Skip to Content

On World Water Day, Secretary Clinton Notes Clean Water is “Essential” for Eradicating Hunger and Poverty

Continue reading our March newsletter

Nearly 700 million people will lack access to safe drinking water in 2015, an issue that is closely linked to the related challenges of food security and global health. Noting that water is “an essential ingredient of global peace, stability and security,” U.S. Secretary of State Hillary Rodham Clinton marked World Water Day on March 22 with remarks at the Department of State in Washington, DC. She was joined by Rep. Earl Blumenauer (D-OR), a co-sponsor of the Water for the World Act, which aims to allocate sufficient U.S. resources to provide 100 million people with sustainable access to safe drinking water and sanitation within six years.

In her remarks, Clinton announced the new U.S. Water Partnership, a public-private collaborative effort to leverage American expertise in water issues to address global water challenges. The partnership will bring together more than 30 organizations across the private sector, civil society, academia, and government to find solutions to water security that can be brought to scale.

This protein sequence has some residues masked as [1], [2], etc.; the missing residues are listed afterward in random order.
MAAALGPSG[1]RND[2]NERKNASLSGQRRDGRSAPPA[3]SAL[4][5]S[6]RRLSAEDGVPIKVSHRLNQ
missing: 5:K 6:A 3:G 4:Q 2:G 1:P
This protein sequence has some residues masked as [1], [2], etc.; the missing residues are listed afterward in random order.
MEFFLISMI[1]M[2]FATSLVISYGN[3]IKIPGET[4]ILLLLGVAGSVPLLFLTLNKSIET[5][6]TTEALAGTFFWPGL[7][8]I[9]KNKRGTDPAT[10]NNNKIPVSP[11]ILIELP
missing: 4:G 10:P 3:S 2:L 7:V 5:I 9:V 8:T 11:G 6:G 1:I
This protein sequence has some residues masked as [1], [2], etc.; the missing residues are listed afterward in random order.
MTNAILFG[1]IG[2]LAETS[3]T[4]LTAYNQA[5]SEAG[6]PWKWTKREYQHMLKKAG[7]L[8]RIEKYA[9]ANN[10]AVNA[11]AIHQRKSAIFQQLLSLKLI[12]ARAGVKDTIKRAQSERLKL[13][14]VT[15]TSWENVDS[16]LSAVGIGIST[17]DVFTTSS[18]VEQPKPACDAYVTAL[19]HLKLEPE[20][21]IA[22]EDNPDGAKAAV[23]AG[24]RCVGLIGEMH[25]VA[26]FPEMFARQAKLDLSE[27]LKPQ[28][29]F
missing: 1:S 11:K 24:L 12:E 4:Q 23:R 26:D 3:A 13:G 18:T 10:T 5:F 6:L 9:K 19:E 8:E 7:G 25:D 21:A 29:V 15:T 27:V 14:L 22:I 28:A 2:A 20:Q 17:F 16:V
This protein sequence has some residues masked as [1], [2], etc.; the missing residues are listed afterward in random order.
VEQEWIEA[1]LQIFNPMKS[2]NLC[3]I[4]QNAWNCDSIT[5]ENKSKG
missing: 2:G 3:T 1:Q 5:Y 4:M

“Reliable access to water is essential for feeding the hungry, running the industries that promote jobs, generating the energy that fuels national growth, and certainly, it is central when we think about how climate change will affect future generations,” Clinton said. “We believe this [partnership] will help map our route to a more water-secure world, a world where no one dies from water-related diseases, where water does not impedesocial or economic development, and where no war is ever fought over water.”

Read the full transcript of Secretary Clinton’s remarks or download the new Feed the Future Fact Sheet on climate change (pdf).

Related Stories

Keep Up With Feed The Future